Brazil court rules on Indian land

The Supreme Court of Brazil is expected to make a landmark judgement later on the rights of indigenous people.

It will rule on whether a reservation in the Amazonian state of Roraima can remain a single unbroken territory.

Indian leaders in Brazil say the case could set a crucial precedent for the protection of their ancestral lands.

But rice farmers say they could be forced to leave the area if the court upholds its status as an official reservation, given in 2005.

There are more than 100 similar cases before the Supreme Court but it is thought this ruling will establish an important legal precedent which touches on a number of sensitive issues.

Unbroken territory

At the centre of this case is a large area of land in the far north of Brazil, known as Raposa Serra do Sol, which is home to 19,000 Amazonian Indians and which was approved as an official reservation in 2005.

Indian leaders want the court to confirm that the reservation, which stretches over 1.7m hectares, should be preserved as a single unbroken territory.

They say if the court rules against them it will send a signal to land grabbers, prospectors and loggers that it would be acceptable to invade indigenous territory.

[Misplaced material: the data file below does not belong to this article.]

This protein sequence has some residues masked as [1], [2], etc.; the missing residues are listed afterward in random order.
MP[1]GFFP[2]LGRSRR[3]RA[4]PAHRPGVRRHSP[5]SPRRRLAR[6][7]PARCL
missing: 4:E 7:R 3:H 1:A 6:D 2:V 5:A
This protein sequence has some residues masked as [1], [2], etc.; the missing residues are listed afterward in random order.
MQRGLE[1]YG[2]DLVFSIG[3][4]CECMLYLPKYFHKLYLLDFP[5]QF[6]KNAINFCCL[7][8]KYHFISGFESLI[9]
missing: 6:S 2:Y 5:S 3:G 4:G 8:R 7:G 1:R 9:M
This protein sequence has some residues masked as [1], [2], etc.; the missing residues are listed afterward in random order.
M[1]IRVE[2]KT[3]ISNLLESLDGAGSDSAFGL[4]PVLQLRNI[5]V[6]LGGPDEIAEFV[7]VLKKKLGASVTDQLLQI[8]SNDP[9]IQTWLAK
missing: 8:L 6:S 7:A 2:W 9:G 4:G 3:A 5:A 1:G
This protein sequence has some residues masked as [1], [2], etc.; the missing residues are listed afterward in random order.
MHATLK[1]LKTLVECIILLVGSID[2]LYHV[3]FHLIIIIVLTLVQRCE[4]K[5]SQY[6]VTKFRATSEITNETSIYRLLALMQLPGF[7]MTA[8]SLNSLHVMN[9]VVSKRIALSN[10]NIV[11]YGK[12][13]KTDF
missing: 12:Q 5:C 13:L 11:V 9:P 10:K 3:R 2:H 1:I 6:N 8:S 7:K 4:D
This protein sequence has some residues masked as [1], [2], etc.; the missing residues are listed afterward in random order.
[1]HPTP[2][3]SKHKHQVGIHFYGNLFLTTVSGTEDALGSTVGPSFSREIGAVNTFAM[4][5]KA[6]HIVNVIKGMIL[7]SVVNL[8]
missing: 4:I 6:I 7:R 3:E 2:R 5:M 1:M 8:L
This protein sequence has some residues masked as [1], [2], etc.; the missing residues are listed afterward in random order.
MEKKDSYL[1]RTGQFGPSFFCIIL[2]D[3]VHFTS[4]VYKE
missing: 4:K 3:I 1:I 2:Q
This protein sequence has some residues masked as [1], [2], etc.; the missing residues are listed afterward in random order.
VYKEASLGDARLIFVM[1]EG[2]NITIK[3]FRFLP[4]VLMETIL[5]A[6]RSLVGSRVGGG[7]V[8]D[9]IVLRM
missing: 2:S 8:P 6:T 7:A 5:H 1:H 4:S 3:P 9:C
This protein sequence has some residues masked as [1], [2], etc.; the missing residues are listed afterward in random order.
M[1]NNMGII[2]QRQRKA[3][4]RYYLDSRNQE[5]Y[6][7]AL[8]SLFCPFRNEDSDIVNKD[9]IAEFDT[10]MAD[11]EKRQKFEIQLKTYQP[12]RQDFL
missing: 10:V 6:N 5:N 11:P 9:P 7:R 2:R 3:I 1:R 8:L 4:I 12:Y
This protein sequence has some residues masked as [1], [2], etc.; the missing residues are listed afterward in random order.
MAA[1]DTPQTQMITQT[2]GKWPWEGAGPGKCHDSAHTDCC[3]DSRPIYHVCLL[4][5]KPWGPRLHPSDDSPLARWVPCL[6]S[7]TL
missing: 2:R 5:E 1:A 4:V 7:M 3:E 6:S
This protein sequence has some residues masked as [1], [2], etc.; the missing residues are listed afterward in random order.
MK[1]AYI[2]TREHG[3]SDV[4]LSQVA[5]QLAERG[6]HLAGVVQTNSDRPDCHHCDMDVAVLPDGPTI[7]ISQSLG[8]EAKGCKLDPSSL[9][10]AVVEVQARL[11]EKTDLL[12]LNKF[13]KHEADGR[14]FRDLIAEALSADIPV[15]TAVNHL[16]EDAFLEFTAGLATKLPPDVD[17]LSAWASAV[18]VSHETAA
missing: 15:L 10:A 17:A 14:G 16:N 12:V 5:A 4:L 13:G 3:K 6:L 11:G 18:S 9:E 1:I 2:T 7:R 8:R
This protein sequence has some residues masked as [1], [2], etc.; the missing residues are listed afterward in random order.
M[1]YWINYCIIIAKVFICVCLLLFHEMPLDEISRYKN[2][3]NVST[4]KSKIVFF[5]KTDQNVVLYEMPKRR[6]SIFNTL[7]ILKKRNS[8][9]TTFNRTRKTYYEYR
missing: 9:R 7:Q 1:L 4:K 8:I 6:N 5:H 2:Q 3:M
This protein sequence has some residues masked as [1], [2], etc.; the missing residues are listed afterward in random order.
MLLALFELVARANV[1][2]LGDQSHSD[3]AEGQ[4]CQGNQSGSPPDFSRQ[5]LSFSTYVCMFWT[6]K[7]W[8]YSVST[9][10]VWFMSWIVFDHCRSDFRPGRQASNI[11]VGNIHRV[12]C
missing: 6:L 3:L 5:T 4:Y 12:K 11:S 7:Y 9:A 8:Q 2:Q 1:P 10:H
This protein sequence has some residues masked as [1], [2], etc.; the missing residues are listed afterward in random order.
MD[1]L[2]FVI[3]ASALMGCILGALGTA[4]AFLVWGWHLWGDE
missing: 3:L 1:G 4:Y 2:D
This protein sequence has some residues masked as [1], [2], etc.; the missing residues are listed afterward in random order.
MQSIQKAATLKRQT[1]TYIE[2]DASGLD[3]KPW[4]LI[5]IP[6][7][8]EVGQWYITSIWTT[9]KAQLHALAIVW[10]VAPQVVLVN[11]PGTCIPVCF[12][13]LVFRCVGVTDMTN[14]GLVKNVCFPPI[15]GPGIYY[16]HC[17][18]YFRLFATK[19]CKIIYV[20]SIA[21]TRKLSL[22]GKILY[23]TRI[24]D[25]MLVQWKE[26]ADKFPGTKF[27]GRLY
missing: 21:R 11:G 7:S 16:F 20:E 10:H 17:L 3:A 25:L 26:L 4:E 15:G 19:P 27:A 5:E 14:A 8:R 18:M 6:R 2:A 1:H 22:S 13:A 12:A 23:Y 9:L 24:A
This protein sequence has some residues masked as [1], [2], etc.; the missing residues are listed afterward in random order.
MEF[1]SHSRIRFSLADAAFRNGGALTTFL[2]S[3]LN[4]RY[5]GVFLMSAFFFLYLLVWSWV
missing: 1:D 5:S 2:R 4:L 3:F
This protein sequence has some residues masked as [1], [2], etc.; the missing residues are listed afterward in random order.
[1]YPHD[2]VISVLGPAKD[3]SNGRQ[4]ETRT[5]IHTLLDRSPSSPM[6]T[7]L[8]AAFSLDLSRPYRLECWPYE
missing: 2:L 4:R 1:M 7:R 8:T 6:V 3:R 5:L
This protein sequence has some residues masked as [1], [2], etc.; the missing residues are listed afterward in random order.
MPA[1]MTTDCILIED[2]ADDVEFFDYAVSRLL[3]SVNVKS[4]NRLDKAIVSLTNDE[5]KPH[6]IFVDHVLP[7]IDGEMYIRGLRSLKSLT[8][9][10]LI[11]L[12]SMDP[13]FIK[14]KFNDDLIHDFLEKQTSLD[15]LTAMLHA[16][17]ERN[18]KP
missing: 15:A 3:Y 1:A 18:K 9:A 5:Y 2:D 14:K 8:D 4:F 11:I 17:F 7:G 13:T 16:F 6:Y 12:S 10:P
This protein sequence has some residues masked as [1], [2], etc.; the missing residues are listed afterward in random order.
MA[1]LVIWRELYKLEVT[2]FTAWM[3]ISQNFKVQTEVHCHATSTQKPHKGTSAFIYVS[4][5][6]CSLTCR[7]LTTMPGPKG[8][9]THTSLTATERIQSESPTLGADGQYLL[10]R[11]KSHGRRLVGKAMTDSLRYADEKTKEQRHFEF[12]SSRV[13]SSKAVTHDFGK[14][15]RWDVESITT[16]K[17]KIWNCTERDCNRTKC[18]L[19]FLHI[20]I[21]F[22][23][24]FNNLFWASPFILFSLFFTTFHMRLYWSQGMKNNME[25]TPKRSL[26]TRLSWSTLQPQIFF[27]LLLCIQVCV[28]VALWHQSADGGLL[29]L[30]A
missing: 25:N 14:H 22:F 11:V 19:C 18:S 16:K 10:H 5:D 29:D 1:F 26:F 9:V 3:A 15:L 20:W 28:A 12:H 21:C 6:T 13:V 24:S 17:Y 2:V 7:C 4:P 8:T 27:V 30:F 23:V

However, around 200 rice producers who also live and work in the area say that would force them to leave and would undermine economic development in the state of Roraima.

To add to a complicated dispute, one indigenous group in the reservation supports the farmers, and the issue has been the subject of growing tension and conflict.

Some military leaders say they fear a large, almost autonomous Indian reservation running along a lengthy section of Brazil's frontier would have implications for national security - a claim strongly contested by indigenous communities who say it would remain Brazilian territory.

Reports in the Brazilian media suggest that some of the judges are now inclined towards what they see as a compromise verdict, which would recognise Indigenous rights, but also take account of worries about the country's sovereignty as well.

(Published by BBC News - December 10, 2008)

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